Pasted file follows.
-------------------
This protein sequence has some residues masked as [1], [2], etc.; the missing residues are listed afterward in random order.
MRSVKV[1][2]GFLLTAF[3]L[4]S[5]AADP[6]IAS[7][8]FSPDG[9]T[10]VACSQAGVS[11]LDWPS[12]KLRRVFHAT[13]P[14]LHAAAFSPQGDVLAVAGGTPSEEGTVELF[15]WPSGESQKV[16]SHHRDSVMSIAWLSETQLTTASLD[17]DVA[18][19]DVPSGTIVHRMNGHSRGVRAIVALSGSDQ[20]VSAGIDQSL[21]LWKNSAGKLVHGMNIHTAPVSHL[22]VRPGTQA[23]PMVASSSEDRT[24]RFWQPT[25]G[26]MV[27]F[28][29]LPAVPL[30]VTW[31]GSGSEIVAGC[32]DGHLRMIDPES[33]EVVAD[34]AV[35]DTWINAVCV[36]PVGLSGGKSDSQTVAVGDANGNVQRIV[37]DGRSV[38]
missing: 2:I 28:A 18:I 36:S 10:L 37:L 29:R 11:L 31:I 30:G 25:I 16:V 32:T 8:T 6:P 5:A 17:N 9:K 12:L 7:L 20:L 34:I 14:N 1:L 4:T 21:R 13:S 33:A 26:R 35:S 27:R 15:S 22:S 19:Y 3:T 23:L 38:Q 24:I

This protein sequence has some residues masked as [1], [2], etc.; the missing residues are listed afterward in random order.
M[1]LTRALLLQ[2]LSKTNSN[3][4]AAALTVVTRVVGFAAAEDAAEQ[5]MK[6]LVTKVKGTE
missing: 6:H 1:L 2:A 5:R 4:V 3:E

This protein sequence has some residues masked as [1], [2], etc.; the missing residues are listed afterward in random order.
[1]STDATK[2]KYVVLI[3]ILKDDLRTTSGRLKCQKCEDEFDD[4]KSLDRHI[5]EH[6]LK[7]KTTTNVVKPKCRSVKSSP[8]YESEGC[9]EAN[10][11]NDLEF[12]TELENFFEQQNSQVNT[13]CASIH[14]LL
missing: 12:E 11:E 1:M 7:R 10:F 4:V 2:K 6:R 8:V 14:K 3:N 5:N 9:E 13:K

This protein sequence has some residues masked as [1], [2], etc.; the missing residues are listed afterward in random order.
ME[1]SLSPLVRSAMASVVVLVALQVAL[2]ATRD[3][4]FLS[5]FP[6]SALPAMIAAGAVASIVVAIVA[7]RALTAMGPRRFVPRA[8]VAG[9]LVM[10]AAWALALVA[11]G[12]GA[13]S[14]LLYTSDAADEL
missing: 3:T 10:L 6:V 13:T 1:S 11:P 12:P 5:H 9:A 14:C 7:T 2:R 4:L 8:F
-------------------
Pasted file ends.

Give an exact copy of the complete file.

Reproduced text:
This protein sequence has some residues masked as [1], [2], etc.; the missing residues are listed afterward in random order.
MRSVKV[1][2]GFLLTAF[3]L[4]S[5]AADP[6]IAS[7][8]FSPDG[9]T[10]VACSQAGVS[11]LDWPS[12]KLRRVFHAT[13]P[14]LHAAAFSPQGDVLAVAGGTPSEEGTVELF[15]WPSGESQKV[16]SHHRDSVMSIAWLSETQLTTASLD[17]DVA[18][19]DVPSGTIVHRMNGHSRGVRAIVALSGSDQ[20]VSAGIDQSL[21]LWKNSAGKLVHGMNIHTAPVSHL[22]VRPGTQA[23]PMVASSSEDRT[24]RFWQPT[25]G[26]MV[27]F[28][29]LPAVPL[30]VTW[31]GSGSEIVAGC[32]DGHLRMIDPES[33]EVVAD[34]AV[35]DTWINAVCV[36]PVGLSGGKSDSQTVAVGDANGNVQRIV[37]DGRSV[38]
missing: 2:I 28:A 18:I 36:S 10:L 37:L 29:R 11:L 31:I 30:G 25:I 16:V 32:T 8:T 6:P 5:A 17:N 9:K 12:L 7:L 20:L 34:I 14:N 1:L 4:T 21:R 13:S 33:A 26:R 35:S 27:R 15:S 22:S 19:Y 3:T 23:L 38:Q 24:I

This protein sequence has some residues masked as [1], [2], etc.; the missing residues are listed afterward in random order.
M[1]LTRALLLQ[2]LSKTNSN[3][4]AAALTVVTRVVGFAAAEDAAEQ[5]MK[6]LVTKVKGTE
missing: 6:H 1:L 2:A 5:R 4:V 3:E

This protein sequence has some residues masked as [1], [2], etc.; the missing residues are listed afterward in random order.
[1]STDATK[2]KYVVLI[3]ILKDDLRTTSGRLKCQKCEDEFDD[4]KSLDRHI[5]EH[6]LK[7]KTTTNVVKPKCRSVKSSP[8]YESEGC[9]EAN[10][11]NDLEF[12]TELENFFEQQNSQVNT[13]CASIH[14]LL
missing: 12:E 11:E 1:M 7:R 10:F 4:V 2:K 6:R 8:V 14:K 3:N 5:N 9:E 13:K

This protein sequence has some residues masked as [1], [2], etc.; the missing residues are listed afterward in random order.
ME[1]SLSPLVRSAMASVVVLVALQVAL[2]ATRD[3][4]FLS[5]FP[6]SALPAMIAAGAVASIVVAIVA[7]RALTAMGPRRFVPRA[8]VAG[9]LVM[10]AAWALALVA[11]G[12]GA[13]S[14]LLYTSDAADEL
missing: 3:T 10:L 6:V 13:T 1:S 11:P 12:P 5:H 9:A 14:C 7:T 2:R 4:L 8:F